Gaya sa Pelikula (Like in the Movies)
How do you even write about something you’re experiencing for the first time? Where and how can I even begin to be able to grasp the words in trying to express how I feel not about BL or queer media; but specifically for a Filipino BL series done correctly?
Perhaps we can start with the overarching concept of the title of the series: Gaya sa Pelikula (Like in the Movies) that draws inspiration from beloved Filipino movie scenes that are considered iconic, memorable or those that are filled with the “kilig” (doesn’t really translate to anything but closest definition is exhilaration or excitement over something romantic) factor.
The homages are very subtle, well thought out, and executed properly without trying too hard. When it works, it works seamlessly to introduce something familiar poured over a world usually neglected to be included in romantic, sad, comedic, and sometimes cheesy movie scenes reserved for the favorite hetero couples.
Then, something you don’t notice often, the soundtrack; specifically handpicked for each episode thus far, is meticulously chosen to amplify the scene ever so perfectly that you can’t help remember the emotions pouring out of the scene every time you listen to the song (streaming on Spotify) each and every one. Every scene is cut specifically and blatantly to the song lyrics being sung as if to add “dialogue” without utilizing voice overs.
I don’t even know how to describe how elegantly executed the script was in setting things up for the grand reveal at the very end of each episode. How it allows you to further understand something that’s meant to catch you off guard. So many intricate parallelisms in their experiences as to how one feels in an empty space, for example, or how one feels towards the other.
How do you even place into words how someone can just keep watching the same episodes over and over again and find something new, interesting, and profound laced within the fabric of the storytelling done right. How a detail mentioned earlier in the episode is meant to give you pause as to what it meant and then later on is revealed and would add a different meaning to how it was said prior.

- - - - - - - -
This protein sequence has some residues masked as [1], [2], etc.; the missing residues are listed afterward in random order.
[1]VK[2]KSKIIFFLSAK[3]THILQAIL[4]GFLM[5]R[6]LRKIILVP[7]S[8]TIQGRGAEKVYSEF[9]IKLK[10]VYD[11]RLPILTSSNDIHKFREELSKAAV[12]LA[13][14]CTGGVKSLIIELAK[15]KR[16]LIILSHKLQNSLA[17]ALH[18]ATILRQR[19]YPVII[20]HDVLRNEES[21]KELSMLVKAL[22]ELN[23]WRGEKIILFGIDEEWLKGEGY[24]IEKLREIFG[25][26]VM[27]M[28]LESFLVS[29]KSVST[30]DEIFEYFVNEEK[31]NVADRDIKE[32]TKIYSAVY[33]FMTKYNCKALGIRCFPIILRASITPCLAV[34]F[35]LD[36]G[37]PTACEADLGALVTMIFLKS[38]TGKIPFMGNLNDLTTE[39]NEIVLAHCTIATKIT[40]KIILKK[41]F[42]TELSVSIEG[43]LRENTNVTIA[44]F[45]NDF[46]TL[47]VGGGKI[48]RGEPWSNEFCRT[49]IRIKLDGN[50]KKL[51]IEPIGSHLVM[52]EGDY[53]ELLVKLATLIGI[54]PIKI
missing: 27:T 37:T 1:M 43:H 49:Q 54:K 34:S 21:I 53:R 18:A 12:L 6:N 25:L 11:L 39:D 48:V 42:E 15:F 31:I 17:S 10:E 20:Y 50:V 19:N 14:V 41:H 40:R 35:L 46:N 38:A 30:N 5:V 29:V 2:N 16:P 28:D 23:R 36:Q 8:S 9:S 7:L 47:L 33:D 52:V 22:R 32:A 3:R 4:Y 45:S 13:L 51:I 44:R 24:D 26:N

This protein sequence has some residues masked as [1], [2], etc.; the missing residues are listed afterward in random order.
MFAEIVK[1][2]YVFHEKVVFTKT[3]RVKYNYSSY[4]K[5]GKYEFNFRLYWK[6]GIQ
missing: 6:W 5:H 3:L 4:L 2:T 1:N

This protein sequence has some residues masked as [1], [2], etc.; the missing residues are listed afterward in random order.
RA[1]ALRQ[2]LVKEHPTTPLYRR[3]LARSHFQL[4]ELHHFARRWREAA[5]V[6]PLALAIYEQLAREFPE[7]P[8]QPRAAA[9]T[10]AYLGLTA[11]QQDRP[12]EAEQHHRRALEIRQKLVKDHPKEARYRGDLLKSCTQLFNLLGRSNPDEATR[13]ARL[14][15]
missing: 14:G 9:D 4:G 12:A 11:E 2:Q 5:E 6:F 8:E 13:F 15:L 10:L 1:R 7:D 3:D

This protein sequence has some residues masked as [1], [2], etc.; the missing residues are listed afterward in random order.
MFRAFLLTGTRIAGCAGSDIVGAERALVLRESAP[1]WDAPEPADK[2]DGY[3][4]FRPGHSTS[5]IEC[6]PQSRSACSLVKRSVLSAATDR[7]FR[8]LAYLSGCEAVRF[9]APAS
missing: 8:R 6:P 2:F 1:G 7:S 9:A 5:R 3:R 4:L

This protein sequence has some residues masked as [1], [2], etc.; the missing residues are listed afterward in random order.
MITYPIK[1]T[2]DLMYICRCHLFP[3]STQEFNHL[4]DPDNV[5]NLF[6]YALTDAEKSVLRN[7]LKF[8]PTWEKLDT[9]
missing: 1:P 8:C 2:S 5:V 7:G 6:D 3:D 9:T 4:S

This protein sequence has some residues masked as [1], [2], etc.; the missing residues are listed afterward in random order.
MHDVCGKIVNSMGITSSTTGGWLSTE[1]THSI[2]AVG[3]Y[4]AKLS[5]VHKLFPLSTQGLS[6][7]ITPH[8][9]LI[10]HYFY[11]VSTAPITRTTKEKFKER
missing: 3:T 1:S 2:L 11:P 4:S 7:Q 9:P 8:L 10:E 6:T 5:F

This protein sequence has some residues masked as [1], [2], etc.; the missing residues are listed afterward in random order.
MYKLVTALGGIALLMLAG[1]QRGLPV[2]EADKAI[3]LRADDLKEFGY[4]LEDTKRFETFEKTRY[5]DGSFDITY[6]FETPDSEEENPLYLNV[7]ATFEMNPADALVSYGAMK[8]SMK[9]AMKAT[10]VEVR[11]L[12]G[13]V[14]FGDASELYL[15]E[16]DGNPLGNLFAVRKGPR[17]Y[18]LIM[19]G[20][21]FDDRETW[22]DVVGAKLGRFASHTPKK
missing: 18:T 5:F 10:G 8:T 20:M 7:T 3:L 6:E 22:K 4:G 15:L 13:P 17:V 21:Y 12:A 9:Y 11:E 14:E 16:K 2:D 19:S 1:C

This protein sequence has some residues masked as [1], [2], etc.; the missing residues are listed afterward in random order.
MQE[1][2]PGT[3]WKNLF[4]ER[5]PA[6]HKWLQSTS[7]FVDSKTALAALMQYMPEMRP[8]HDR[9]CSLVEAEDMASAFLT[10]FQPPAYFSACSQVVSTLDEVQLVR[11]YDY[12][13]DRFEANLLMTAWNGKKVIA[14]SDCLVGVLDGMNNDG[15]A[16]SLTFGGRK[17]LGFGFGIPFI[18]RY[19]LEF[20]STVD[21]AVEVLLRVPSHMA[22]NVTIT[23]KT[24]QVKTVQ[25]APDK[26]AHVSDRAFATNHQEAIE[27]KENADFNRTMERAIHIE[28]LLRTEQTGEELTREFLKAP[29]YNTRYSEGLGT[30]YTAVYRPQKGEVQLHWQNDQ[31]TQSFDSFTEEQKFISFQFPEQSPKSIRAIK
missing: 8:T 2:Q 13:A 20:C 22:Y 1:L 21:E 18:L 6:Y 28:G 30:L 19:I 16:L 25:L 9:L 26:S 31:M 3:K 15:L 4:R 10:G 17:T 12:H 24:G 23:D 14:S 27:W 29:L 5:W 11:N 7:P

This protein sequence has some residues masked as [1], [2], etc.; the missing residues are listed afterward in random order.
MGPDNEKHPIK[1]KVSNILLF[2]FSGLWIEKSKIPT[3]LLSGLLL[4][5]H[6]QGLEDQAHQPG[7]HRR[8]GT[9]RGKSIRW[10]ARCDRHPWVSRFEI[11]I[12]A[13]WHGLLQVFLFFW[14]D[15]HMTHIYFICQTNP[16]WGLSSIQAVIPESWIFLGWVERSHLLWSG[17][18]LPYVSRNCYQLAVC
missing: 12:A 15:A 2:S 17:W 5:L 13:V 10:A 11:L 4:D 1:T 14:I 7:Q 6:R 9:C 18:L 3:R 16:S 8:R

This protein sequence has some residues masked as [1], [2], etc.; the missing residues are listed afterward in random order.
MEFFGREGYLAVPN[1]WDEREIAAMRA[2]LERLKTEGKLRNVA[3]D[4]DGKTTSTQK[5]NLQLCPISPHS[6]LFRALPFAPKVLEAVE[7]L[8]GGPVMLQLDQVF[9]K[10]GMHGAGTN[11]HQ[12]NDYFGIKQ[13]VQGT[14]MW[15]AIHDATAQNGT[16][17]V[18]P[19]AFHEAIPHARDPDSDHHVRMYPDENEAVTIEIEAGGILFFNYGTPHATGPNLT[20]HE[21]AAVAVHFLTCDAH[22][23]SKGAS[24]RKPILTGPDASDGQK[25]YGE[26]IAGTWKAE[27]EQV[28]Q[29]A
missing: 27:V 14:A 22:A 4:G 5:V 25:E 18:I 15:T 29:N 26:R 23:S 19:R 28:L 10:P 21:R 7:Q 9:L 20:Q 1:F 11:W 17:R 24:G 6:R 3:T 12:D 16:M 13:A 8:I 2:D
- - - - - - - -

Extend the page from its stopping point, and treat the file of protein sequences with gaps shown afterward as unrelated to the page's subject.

I’m no expert in cinematography by any means and I appreciate the effort of specifically, particularly choosing to focus on something as a means of how to show and not tell; much like how other directors choose to do so. Nothing is ever too dragging or lingers on to make for a longer episode. The choices of shots, scenes, and sequences are deliberate to show you exactly what you need to see at the time you’re supposed to see it.
Don’t get me started on that match-cut for episode five greeted with the cello that crossfades back to the soundtrack or the experience of episode six with barely any dialogue but laced with so much within 20 seconds of it.
How every episode foreshadows so many aspects of what to expect and how the direction is to show parallelisms between Karl and Vlad and how either of them are experiencing something differently considering similar circumstances.
To top it all off, the little snippets at the end credits, showcasing the relationship between the two main characters; cherry on whipped cream!
The other toppings comes in the form of the deliberate and conscious effort of unpacking stereotypes, microaggressions, LGBTQAI+ labels, single moms, and “just ally things” as a means to voice out the feelings of every person involved in the community and those supporting it.
To think that all of what you just read all happens within 30 minutes per episode.
If you haven’t seen Gaya sa Pelikula, you’re missing out.
It’s an ode to those that have been dreaming of being represented – properly, and with dignity and respect.